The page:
A newborn’s digestive track is incredibly short and they’re on a liquid diet… you don’t need to wait long to see if something will come flying out. When they wake from a sleep, is the best time to take them. Also, during a feed, if they start fusing, coming on and off the breast, is a sure sign they have to go. Have the ‘receptacle’ nearby, gently slip their diaper off, and see what comes out. Or, shortly after a feed, they could be sitting there all content, staring into that newborn space, and all of sudden start squirming, that is also a sure sign they have to go.


Give your baby some diaper free time. Watch their signals for when they might have to go. Signals could be unusual squirming, the ‘poo’ face, or pushing their abdomen. Heavy breathing, or panting can be a sign. Also, I noticed tummy time almost always produces a wee! Amazing little creatures, they are already communicating long before they can talk! Using baby breathing monitors from Babysense (or anywhere you can find them) can also help you to know when your baby needs to go if you’re in another room. Sometimes their breathing can be hard to hear if you’re in the bathroom or kitchen, so a monitor can help you to keep an eye and ear on them at all times.


Make sure they’re comfy in your arms. Rest their head against your arm or your back and hold their thighs. The ‘squatting’ position will help them go. You can squeeze your abdomen muscles a little, and that will actually cue them to ‘push’ a little. Anyway, even if they don’t go, they’ll probably release some wind! Sometimes the wee or poo comes out when they’re laying on their back, for diaper free time, or when you go to change their diaper. That’s great! You can just make a little cue sound, ‘pssss’, or blowing a raspberry for a #2. Then, they get familiar with the sound cues.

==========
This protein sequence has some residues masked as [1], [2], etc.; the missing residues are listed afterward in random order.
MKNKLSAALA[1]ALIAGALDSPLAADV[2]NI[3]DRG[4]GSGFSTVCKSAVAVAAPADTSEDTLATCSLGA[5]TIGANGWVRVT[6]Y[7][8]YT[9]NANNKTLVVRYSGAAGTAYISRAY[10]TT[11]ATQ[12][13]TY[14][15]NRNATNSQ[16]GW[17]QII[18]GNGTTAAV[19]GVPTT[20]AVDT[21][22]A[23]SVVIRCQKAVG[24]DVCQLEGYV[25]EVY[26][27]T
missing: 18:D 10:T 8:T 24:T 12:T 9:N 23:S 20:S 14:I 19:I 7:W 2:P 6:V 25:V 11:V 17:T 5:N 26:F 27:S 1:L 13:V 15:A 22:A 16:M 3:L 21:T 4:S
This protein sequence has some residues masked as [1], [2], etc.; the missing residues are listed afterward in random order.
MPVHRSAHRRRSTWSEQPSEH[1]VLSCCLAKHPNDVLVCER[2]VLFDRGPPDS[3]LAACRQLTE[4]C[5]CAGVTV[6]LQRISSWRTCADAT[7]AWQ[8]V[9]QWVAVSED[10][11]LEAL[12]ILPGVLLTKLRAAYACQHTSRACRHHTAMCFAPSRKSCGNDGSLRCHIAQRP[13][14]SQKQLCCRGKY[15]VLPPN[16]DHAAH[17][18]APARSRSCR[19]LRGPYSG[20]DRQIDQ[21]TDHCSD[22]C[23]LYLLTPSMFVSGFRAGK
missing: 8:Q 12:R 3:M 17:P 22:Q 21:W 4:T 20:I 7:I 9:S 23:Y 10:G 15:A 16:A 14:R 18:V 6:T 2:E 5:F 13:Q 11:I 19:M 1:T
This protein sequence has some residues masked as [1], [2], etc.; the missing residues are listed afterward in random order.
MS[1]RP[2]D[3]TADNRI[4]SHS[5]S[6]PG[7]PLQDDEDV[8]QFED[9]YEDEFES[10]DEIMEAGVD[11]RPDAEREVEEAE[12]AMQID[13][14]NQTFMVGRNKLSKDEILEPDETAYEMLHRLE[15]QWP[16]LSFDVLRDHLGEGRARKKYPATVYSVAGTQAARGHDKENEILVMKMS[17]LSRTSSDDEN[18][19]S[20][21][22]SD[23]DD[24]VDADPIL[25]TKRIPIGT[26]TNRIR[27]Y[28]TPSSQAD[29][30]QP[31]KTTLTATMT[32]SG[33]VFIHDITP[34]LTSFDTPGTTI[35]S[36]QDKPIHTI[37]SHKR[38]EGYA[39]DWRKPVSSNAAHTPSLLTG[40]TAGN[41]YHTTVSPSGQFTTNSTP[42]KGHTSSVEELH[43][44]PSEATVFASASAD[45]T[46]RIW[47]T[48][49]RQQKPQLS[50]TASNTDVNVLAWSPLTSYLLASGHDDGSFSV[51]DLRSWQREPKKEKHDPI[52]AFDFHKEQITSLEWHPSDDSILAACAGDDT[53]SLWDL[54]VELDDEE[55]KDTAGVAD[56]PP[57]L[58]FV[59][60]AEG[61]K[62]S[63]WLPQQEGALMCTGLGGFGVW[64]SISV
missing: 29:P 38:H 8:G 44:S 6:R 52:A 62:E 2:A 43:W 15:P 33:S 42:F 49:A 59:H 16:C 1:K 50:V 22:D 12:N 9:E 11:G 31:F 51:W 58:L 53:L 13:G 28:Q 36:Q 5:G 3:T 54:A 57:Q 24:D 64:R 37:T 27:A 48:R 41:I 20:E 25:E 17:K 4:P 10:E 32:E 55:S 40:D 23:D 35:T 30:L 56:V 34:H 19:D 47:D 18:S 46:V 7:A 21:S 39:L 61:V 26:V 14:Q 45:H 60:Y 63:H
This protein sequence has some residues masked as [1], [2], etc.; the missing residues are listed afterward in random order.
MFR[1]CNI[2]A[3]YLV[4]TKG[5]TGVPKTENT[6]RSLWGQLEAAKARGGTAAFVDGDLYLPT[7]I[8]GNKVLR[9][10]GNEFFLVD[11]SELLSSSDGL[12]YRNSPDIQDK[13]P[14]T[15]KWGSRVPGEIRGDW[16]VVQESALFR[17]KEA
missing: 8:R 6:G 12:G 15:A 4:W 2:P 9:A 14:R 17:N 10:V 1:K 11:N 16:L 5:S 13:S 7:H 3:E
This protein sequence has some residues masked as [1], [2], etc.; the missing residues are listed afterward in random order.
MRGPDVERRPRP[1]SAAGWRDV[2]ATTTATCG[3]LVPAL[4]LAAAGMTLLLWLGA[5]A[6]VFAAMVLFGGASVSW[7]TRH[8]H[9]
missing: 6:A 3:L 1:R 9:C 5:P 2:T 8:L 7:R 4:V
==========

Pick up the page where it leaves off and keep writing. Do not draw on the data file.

Watch your back

You don’t want an EC injury! I like to hold her so that I can stand up straight, so in some position where I’m not leaning over. Usually, when they have finished their business over the bucket, they will arch their back to let you know. ‘all done!’.

How to hold and Elimination Communication baby

Knees up, bum down!

How to Dress an EC Baby for ‘Success’

Easy access to your baby’s bottom is key. Let your baby have as much nappy free as they can. This really scares my husband, haha, especially when I hand him a baby with nothing more than a terry towel nappy around her bottom. I found that a shirt (without the snaps at the crotch), diaper (optional), and leg warmers (if it’s cool), is the best way to dress an EC baby. That way you can quickly get to them. I usually take off her nappy without even setting her down, saves times, and gets her over the bucket as soon as I notice she has to go. Often, when my husband takes her, he sets her down first to take off her nappy, and then she goes while laying down… waah waah, not fast enough! But, that’s only because she’s so little, small little bladder still!

How to dress and EC baby

Best way to dress and EC baby! Diaper is optional, easy access is essential.

I love doing EC! For so many reasons. The biggest reason is that there are less surprises. I know that if I take a baby to the ‘potty’ in the middle of the night, there will be no messy poo explosion, as I’m feeding her back to sleep. I know that I won’t be falling asleep only to stick my finger in her cloth diaper to find that it’s wet, and have to get back up to change her. I know that when we go for a walk, if she’s already pooped and peed, I can stay out with her longer because I know she’s already gone. I love EC. Please, feel free to ask all and any questions about doing EC with a newborn. I think it’s well worth the little bit of effort… and way more fun than scraping poo off a baby’s bottom!

Doing Elimination communication in her sleep

This is so easy… I can do it in my sleep!